Ferry Travel: Staying Safe on the Water

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Many cities and towns use ferries for every day transportation. Ferries allow us to move across rivers and other waterways. If you followed the news during the spring of 2014, you might have been captivated, or scared, about reports of deadly ferry accidents overseas.

News reports stated rescue workers in Bangladesh completed the search for a stricken river ferry that brought the total of bodies recovered to 54; just two days after the boat capsized with about 200 passengers on board. Sadly, the boat only had capacity for 122 passengers. In another story, a ferry accident in South Korea killed about 300 people, when it sank en route to the resort island of Jeju. Most of the passengers were high school students attending a field trip. A ferry in Staten Island, N.Y., with a history of accidents malfunctioned as it neared the terminal in May 2010. The ferry smashed into a pier with a jolt that tossed passengers to the deck, injuring as many as 37 people. A New York City Department of Transportation commissioner blamed the accident on mechanical failure.

Like other accidents involving transportation, ferry accidents undergo investigations by the National Transportation Safety Board. You can follow reports on the investigations by reading newspapers and watching television news, and consulting NTSB’s website at ntsb.gov.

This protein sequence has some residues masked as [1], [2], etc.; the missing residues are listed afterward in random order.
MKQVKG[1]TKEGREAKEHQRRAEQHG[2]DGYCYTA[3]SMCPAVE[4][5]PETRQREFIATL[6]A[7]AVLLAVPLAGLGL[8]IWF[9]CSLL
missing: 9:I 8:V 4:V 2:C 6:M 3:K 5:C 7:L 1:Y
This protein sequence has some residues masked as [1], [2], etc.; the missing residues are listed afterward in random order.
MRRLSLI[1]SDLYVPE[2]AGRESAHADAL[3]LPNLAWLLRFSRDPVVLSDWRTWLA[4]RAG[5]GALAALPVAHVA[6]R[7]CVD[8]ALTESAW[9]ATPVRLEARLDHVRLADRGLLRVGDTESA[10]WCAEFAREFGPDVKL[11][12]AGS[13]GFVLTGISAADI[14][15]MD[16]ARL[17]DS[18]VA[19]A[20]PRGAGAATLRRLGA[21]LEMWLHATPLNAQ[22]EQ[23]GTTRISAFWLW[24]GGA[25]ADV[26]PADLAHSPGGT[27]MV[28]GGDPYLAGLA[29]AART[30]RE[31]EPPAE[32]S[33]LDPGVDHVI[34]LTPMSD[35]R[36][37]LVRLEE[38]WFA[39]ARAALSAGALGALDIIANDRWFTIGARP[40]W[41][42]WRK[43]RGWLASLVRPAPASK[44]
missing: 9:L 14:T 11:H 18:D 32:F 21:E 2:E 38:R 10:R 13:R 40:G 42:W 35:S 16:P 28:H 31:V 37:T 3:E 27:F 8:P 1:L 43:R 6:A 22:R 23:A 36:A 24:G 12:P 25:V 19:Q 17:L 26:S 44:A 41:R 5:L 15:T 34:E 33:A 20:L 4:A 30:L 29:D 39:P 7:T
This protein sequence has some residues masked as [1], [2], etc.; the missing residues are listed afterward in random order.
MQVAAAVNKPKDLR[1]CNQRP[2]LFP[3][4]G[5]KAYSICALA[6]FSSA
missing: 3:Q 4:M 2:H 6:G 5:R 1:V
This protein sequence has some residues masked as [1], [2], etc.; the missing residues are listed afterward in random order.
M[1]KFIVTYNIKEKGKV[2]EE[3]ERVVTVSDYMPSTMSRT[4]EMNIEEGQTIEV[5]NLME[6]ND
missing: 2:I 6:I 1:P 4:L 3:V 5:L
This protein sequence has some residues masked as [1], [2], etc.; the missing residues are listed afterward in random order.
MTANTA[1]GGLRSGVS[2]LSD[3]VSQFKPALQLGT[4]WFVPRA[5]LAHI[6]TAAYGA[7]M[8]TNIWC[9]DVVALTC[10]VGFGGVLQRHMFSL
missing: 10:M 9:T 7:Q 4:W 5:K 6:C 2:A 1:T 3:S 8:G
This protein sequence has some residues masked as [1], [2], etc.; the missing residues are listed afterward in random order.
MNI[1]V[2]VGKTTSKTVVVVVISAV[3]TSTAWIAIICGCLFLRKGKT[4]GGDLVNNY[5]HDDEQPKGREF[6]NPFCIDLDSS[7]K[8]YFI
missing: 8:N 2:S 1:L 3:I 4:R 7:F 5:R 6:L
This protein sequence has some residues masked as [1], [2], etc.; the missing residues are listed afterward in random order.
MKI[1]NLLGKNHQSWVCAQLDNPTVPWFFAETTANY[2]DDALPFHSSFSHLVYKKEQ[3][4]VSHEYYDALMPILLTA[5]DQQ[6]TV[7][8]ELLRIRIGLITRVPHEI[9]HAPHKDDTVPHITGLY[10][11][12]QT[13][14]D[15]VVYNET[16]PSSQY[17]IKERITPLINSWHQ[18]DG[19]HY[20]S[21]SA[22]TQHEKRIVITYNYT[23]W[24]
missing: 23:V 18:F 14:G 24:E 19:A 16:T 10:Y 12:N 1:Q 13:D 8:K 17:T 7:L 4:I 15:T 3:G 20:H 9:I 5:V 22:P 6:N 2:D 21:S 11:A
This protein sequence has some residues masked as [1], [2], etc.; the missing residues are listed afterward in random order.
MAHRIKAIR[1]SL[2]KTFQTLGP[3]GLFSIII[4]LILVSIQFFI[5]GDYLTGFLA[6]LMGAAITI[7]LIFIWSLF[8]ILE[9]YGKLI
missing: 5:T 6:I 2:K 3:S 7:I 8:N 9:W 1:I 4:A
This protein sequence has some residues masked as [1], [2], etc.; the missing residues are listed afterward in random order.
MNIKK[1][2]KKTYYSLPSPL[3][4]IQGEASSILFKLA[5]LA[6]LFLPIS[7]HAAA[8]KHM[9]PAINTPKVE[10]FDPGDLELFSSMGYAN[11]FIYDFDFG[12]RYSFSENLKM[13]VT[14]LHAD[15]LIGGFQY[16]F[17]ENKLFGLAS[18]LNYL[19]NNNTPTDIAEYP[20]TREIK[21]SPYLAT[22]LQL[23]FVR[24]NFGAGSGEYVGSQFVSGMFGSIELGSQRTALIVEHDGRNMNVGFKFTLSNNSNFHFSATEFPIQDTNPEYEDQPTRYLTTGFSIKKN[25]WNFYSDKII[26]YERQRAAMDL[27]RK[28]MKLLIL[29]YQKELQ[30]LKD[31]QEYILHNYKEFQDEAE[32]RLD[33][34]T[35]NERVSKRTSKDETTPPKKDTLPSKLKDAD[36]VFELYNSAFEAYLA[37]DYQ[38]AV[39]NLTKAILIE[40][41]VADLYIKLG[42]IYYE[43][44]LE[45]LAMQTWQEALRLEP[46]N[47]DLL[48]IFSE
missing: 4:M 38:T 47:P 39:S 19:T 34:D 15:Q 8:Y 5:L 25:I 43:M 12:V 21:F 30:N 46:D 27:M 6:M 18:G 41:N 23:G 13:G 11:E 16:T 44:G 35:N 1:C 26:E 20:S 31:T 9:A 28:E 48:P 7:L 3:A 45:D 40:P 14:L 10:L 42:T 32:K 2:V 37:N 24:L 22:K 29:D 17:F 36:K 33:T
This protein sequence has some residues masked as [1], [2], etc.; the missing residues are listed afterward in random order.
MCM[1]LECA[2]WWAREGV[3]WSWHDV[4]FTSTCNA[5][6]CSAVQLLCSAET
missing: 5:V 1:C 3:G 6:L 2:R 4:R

Americans use ferries for business (commuting) and pleasure (travel and sightseeing). Sightseeing ferries include ones that take passengers from Boston to Salem on the East Coast and from Seattle to Victoria, British Columbia, on the West Coast. It is unlikely that ferry travel will become obsolete. Taking proper precautions becomes mandatory.

Before boarding a ferry, you might want to check the company’s safety record. Ask how many years of experience the captains have, and whether or not the ferry supplies lifeboats and other rescue equipment. Is the ferry in top running condition? Once on a ferry, you will be putting your life in the hands of the captain and crew. But if the ferry sinks or capsizes, you can take measures to survive the ordeal. Tips include:

  • Listening to the evacuation signal which includes: seven short blasts followed by a long one.
  • Putting on a personal flotation device.
  • Following directions from the captain and crew.
  • Staying calm.
  • Expecting some harsh realities, such as exposure to hypothermia if you are in cold water.

You want your experience in a ferry to be enjoyable. If you or someone you know has been injured or died as a result of a ferry accident, seeking the advice of a personal injury attorney in Manhattan will help you settle your case quickly and effectively.